Plaintiffs note that in Planned Parenthood v. Blake, 417 Mass. 467, 631 N.E.2d 985 (1994), the Supreme Judicial Court significantly narrowed its holding in Longval and rejected precisely the "direct violation" argument that defendants offer:

 
*32 [Longval] involved direct action against the plaintiff which `by itself' did not amount to a violation of the MCRA. If, however, direct action also includes threats against, or intimidation or coercion of, a particular individual or individuals, liability under the MCRA can be established, and will be established if such threats, intimidation, or coercion interfered with that individual's exercise of or enjoyment of rights secured by law.

Planned Parenthood, 417 Mass. at 473, 631 N.E.2d 985.

For the reasons cited by plaintiffs, defendants' motion for summary judgment as to the MCRA claim is denied, and plaintiffs' cross-motion for summary judgment on liability is granted. Harber's actions constituted coercion for the purposes of the MCRA, and defendants' "direct violation" argument is not persuasive in light of the Supreme Judicial Court's holding in Planned Parenthood.

 
Count III: False Imprisonment

Harber's motion for summary judgment as to false imprisonment is denied. Plaintiffs' motion for summary judgment as to liability on this count is granted with regard to Harber. Because there was no probable cause for Daley's arrest, it follows that Harber's actions constituted false imprisonment as a matter of law. See Ortiz v. Hampden County, 16 Mass. App.Ct. 138, 449 N.E.2d 1227 (1983) (false imprisonment consists of unlawful confinement by force or threat).

As we read the complaint, plaintiff has not stated a claim against the City of Boston on this count.

 
Count IV: Intentional Infliction of Emotional Distress

To establish a claim for intentional infliction of emotional distress, a plaintiff must show (1) that the defendant intended to cause, or should have known his conduct would cause, emotional distress; (2) that the defendant's conduct was extreme and outrageous; (3) that the defendant's conduct caused the plaintiff's distress; and (4) that the plaintiff suffered severe distress. Defendants argue that Harber's conduct was not extreme or outrageous because it was not "beyond the bounds of decency and utterly intolerable in a civilized community." Sena v. Commonwealth, 417 Mass. 250, 262, 629 N.E.2d 986.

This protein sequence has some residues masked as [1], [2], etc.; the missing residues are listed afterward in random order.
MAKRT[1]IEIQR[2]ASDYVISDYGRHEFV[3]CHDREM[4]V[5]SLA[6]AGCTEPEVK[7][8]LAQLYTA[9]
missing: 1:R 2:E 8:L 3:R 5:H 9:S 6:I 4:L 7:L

Harber's motion for summary judgment on this count is denied. Plaintiffs' motion for summary judgment as to liability on this count is also denied. The record is not sufficiently developed at this time to enable a determination as to whether plaintiffs' claim meets the requirements for intentional infliction of emotional distress.

As we read the complaint, plaintiff has not stated a claim against the City of Boston on this count.

 
Count V: Assault and Battery

Harber's motion for summary judgment is denied. Plaintiffs' motion for summary judgment on liability is granted with regard to Harber. Because there was no probable cause for Daley's arrest, we find that Harber's actions constituted assault and battery as a matter of law. See Moore v. Eli Lilly & Co., 626 F. Supp. 365, 367 (D.Mass.1986) (battery consists of intentional act by defendant, without consent of plaintiff, resulting in offensive touching).

As we read the complaint, plaintiff has not stated a claim against the City of Boston on this count.

 
Count VI: Massachusetts Torts Claims Act

The City of Boston argues that it is immune from suit under the MTCA for *33 Harber's actions because M.G.L. Ch. 258 § 10(b) exempts claims "based upon the exercise or performance or the failure to exercise or perform a discretionary function or duty on the part of a public employer or public employee, acting within the scope of his office or employment, whether or not the discretion involved is abused." The City points to Sena v. Commonwealth, noted above, which held that "officers' decisions [regarding investigations and arrests] constitute quintessential discretion" and that these decisions "are based on considerations of, and necessarily affect, public policy." 417 Mass. 250, 256, 629 N.E.2d 986 (1994).

The City of Boston's motion for summary judgment is denied. I find the City's reliance on Sena misplaced. The Sena court held that decisions to investigate and arrest are public policy decisions and within the officer's discretion "[s]o long as they are within the bounds of law." Sena, 417 Mass. at 256, 629 N.E.2d 986. If an arrest is unlawful, there is no reason for it to be considered discretionary, and thus no basis for immunity from suit under the MTCA.

Plaintiffs' cross-motion as to liability is denied. The record is not sufficiently developed at this time to allow a determination as to liability under the MTCA.

It is so ordered.